Knives: Crime

Home Office written question – answered on 16th May 2019.

Alert me about debates like this

Photo of Chi Onwurah Chi Onwurah Shadow Minister (Department for Business, Energy and Industrial Strategy) (Industrial Strategy)

To ask the Secretary of State for the Home Department, what steps he is taking to help ensure that there is no increase in knife crime in Newcastle.

Photo of Victoria Atkins Victoria Atkins The Parliamentary Under-Secretary of State for the Home Department, Minister for Women

The Government is determined to do everything it can to tackle knife crime and break the deadly cycle of violence that devastates the lives of victims, families and communities. The latest statistics published by the Office for National Statistics on 25 April for the year ending December 2018 show an increase of 6 per cent in police recorded knife crime across England and Wales, including a 4 per cent increase in the Northumbria police area.

We are taking action to address these increases on a number of fronts in support of our Serious Violence Strategy. This includes providing the police with the powers and resources they need to take effective action in all areas of the country. Through the Offensive Weapons Act we are tightening the law in relation to knives, including making it an offence to possess certain offensive weapons in private, and stopping knives being sent to residential addresses after they are bought online unless the seller has arrangements with a delivery company to verify age. We are also introducing new Knife Crime Prevention Orders, requested by the police to help them to tackle young people who are on the cusp of serious violence, to help them make more positive lifestyle choices. We also continue to support the police national weeks of action against knife crime under Operation Sceptre.

The police funding settlement provides the police with the biggest increase in funding since 2010, and in addition we are providing the additional £100 million to tackle serious violence announced in the Spring Statement on 13 March, which includes £80m of new funding from the Treasury. The majority of the investment will go towards supporting the police forces most affected by the violence we are seeing, but the funding will also support Violence Reduction Units, bringing together a range of agencies, including health, education, social services and others, to develop a multi-agency approach to preventing serious violence. £63.4 million of this funding has already been allocated to 18 police forces most affected by serious violence to pay for surge operational activity, including increased patrols, and £1.6 million to help improve the quality of data on serious violence, particularly knife crime, to support planning and operations. Northumbria has been allocated £2.32m from this fund.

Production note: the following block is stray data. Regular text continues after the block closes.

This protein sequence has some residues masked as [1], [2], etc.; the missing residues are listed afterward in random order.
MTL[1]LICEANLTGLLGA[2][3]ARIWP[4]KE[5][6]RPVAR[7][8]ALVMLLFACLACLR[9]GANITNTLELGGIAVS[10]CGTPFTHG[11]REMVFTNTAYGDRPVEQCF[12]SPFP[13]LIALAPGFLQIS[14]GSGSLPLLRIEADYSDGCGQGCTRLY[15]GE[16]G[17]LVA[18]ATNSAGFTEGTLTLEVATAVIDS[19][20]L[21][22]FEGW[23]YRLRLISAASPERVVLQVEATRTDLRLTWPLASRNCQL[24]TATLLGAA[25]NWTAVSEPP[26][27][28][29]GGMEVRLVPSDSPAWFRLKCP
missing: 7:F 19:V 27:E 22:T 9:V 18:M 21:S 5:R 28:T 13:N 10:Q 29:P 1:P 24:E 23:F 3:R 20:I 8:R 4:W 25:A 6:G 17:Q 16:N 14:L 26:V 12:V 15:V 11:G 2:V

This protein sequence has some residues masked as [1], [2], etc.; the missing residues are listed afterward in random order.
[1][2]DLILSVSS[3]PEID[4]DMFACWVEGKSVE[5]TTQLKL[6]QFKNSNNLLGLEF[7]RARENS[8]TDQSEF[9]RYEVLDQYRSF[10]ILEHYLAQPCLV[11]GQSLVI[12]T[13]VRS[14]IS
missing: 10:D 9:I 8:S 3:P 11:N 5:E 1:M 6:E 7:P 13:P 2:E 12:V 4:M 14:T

We are also raising awareness among young people of the dangers of carrying a knife through our national media campaign - #knifefree – and supporting early intervention through the £22 million Early Intervention Youth Fund, which is already supporting 29 local projects, including £371,632 allocated to the Police and Crime Commissioner in Northumbria to target young people on the periphery of involvement with the criminal justice system, as a result of their escalating offending behaviour.

We have also introduced the £200 million Youth Endowment Fund, which will be delivered over the next 10 years to support interventions with children and young people at risk of involvement in crime and violence, focusing on those most at risk. The charity Impetus, working in partnership with the Early Intervention Foundation and Social Investment Business, is now operating the Fund

A full list of the forces and the funding they have received from the serious violence fund is available at:

Does this answer the above question?

Yes0 people think so

No0 people think not

Would you like to ask a question like this yourself? Use our Freedom of Information site.